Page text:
An API gateway is an API management tool that sits between a client and a collection of backend services.
An API gateway acts as a reverse proxy to accept all application programming interface (API) calls, aggregate the various services required to fulfill them, and return the appropriate result.
Most enterprise APIs are deployed via API gateways. It’s common for API gateways to handle common tasks that are used across a system of API services, such as user authentication, rate limiting, and statistics.
At its most basic, an API service accepts a remote request and returns a response. But real life is never that simple. Consider your various concerns when you host large-scale APIs.
- You want to protect your APIs from overuse and abuse, so you use an authentication service and rate limiting.
- You want to understand how people use your APIs, so you’ve added analytics and monitoring tools.
- If you have monetized APIs, you’ll want to connect to a billing system.
- You may have adopted a microservices architecture, in which case a single request could require calls to dozens of distinct applications.
- Over time you’ll add some new API services and retire others, but your clients will still want to find all your services in the same place.
Your challenge is offering your clients a simple and dependable experience in the face of all this complexity. An API gateway is a way to decouple the client interface from your backend implementation. When a client makes a request, the API gateway breaks it into multiple requests, routes them to the right places, produces a response, and keeps track of everything.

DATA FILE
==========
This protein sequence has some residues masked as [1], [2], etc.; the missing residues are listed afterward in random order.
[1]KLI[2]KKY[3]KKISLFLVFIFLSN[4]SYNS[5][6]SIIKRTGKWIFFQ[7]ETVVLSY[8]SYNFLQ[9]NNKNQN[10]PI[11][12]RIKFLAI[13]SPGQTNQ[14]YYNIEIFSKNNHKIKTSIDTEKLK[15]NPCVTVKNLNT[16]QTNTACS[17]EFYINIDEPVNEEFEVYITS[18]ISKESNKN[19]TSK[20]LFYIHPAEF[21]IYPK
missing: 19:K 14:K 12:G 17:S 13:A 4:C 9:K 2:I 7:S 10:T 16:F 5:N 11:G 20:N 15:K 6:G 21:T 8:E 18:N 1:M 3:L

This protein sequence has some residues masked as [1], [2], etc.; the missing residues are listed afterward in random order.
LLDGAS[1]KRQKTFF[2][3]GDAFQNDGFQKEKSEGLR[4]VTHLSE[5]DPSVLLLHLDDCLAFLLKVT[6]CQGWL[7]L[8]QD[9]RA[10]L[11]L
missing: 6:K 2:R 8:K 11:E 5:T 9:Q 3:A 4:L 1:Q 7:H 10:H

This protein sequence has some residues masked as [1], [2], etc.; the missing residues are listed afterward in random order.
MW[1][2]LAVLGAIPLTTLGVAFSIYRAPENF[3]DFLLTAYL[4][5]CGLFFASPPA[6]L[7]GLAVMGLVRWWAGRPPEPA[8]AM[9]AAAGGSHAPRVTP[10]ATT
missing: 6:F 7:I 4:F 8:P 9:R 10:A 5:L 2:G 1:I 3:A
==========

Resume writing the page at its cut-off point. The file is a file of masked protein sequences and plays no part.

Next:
An API gateway is one part of an API management system. The API gateway intercepts all incoming requests and sends them through the API management system, which handles a variety of necessary functions.
Exactly what the API gateway does will vary from one implementation to another. Some common functions include authentication, routing, rate limiting, billing, monitoring, analytics, policies, alerts, and security.
In organizations that follow a DevOps approach, developers use microservices to build and deploy apps in a fast-paced, iterative way. APIs are one of the most common ways that microservices communicate.
Additionally, modern cloud development, including the serverless model, depends on APIs for provisioning infrastructure. You can deploy serverless functions and manage them using an API gateway.
In general, as integration and interconnectivity become more important, so do APIs. And as API complexity increases and usage grows, so does the value of an API gateway.